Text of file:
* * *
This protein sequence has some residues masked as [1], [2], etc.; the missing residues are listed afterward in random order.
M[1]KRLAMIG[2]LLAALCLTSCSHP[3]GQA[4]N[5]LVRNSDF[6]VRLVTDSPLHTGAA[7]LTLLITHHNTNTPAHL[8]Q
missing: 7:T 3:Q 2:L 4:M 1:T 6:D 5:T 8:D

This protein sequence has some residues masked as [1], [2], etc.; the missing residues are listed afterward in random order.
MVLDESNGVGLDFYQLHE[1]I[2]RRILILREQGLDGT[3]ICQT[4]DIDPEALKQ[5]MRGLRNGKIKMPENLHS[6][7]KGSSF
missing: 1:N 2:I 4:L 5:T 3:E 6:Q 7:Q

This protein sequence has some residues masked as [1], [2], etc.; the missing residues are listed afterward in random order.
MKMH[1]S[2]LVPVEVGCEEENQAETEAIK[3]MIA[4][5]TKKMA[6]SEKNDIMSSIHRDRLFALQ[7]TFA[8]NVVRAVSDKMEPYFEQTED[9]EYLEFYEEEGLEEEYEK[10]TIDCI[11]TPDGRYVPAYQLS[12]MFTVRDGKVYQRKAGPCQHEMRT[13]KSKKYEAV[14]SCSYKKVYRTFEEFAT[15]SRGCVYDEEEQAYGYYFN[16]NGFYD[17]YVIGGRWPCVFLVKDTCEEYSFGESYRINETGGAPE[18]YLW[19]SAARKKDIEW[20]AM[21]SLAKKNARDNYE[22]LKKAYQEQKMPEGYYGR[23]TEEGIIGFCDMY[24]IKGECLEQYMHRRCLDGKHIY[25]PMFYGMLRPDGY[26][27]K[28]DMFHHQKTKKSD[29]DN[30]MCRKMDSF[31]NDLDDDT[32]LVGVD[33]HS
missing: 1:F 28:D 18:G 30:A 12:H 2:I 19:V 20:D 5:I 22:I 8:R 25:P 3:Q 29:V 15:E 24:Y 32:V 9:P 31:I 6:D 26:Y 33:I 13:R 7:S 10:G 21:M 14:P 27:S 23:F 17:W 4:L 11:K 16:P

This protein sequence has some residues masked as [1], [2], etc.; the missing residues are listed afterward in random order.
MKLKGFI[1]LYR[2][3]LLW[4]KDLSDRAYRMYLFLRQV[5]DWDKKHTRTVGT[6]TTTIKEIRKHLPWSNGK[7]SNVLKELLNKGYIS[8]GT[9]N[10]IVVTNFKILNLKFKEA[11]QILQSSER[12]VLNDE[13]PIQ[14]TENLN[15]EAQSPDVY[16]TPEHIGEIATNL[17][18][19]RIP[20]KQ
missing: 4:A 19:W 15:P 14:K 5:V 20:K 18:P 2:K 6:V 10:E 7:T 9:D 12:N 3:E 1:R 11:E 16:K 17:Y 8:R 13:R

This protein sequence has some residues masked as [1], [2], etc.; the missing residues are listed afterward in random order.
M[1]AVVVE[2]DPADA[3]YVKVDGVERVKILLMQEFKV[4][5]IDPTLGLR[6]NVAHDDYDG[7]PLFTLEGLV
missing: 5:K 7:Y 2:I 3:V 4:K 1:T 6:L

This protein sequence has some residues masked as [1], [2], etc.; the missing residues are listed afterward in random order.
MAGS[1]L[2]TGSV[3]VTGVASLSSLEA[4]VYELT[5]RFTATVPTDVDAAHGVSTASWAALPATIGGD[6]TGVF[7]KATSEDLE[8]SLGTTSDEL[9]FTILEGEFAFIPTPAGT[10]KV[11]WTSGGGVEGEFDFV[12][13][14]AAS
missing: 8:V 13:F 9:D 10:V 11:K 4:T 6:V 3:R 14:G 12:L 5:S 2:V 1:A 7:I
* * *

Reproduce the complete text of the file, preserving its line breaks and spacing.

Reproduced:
This protein sequence has some residues masked as [1], [2], etc.; the missing residues are listed afterward in random order.
M[1]KRLAMIG[2]LLAALCLTSCSHP[3]GQA[4]N[5]LVRNSDF[6]VRLVTDSPLHTGAA[7]LTLLITHHNTNTPAHL[8]Q
missing: 7:T 3:Q 2:L 4:M 1:T 6:D 5:T 8:D

This protein sequence has some residues masked as [1], [2], etc.; the missing residues are listed afterward in random order.
MVLDESNGVGLDFYQLHE[1]I[2]RRILILREQGLDGT[3]ICQT[4]DIDPEALKQ[5]MRGLRNGKIKMPENLHS[6][7]KGSSF
missing: 1:N 2:I 4:L 5:T 3:E 6:Q 7:Q

This protein sequence has some residues masked as [1], [2], etc.; the missing residues are listed afterward in random order.
MKMH[1]S[2]LVPVEVGCEEENQAETEAIK[3]MIA[4][5]TKKMA[6]SEKNDIMSSIHRDRLFALQ[7]TFA[8]NVVRAVSDKMEPYFEQTED[9]EYLEFYEEEGLEEEYEK[10]TIDCI[11]TPDGRYVPAYQLS[12]MFTVRDGKVYQRKAGPCQHEMRT[13]KSKKYEAV[14]SCSYKKVYRTFEEFAT[15]SRGCVYDEEEQAYGYYFN[16]NGFYD[17]YVIGGRWPCVFLVKDTCEEYSFGESYRINETGGAPE[18]YLW[19]SAARKKDIEW[20]AM[21]SLAKKNARDNYE[22]LKKAYQEQKMPEGYYGR[23]TEEGIIGFCDMY[24]IKGECLEQYMHRRCLDGKHIY[25]PMFYGMLRPDGY[26][27]K[28]DMFHHQKTKKSD[29]DN[30]MCRKMDSF[31]NDLDDDT[32]LVGVD[33]HS
missing: 1:F 28:D 18:G 30:A 12:H 2:I 19:V 20:D 5:I 22:I 8:R 25:P 3:Q 29:V 15:E 24:Y 32:V 9:P 31:I 6:D 26:Y 33:I 13:R 7:S 10:G 21:M 14:P 27:S 23:F 17:W 4:L 11:K 16:P

This protein sequence has some residues masked as [1], [2], etc.; the missing residues are listed afterward in random order.
MKLKGFI[1]LYR[2][3]LLW[4]KDLSDRAYRMYLFLRQV[5]DWDKKHTRTVGT[6]TTTIKEIRKHLPWSNGK[7]SNVLKELLNKGYIS[8]GT[9]N[10]IVVTNFKILNLKFKEA[11]QILQSSER[12]VLNDE[13]PIQ[14]TENLN[15]EAQSPDVY[16]TPEHIGEIATNL[17][18][19]RIP[20]KQ
missing: 4:A 19:W 15:P 14:K 5:V 20:K 18:P 2:K 6:V 10:E 7:T 9:D 12:N 3:E 1:R 11:E 16:K 17:Y 8:R 13:R

This protein sequence has some residues masked as [1], [2], etc.; the missing residues are listed afterward in random order.
M[1]AVVVE[2]DPADA[3]YVKVDGVERVKILLMQEFKV[4][5]IDPTLGLR[6]NVAHDDYDG[7]PLFTLEGLV
missing: 5:K 7:Y 2:I 3:V 4:K 1:T 6:L

This protein sequence has some residues masked as [1], [2], etc.; the missing residues are listed afterward in random order.
MAGS[1]L[2]TGSV[3]VTGVASLSSLEA[4]VYELT[5]RFTATVPTDVDAAHGVSTASWAALPATIGGD[6]TGVF[7]KATSEDLE[8]SLGTTSDEL[9]FTILEGEFAFIPTPAGT[10]KV[11]WTSGGGVEGEFDFV[12][13][14]AAS
missing: 8:V 13:F 9:D 10:V 11:K 4:T 6:V 3:R 14:G 12:L 5:S 2:V 1:A 7:I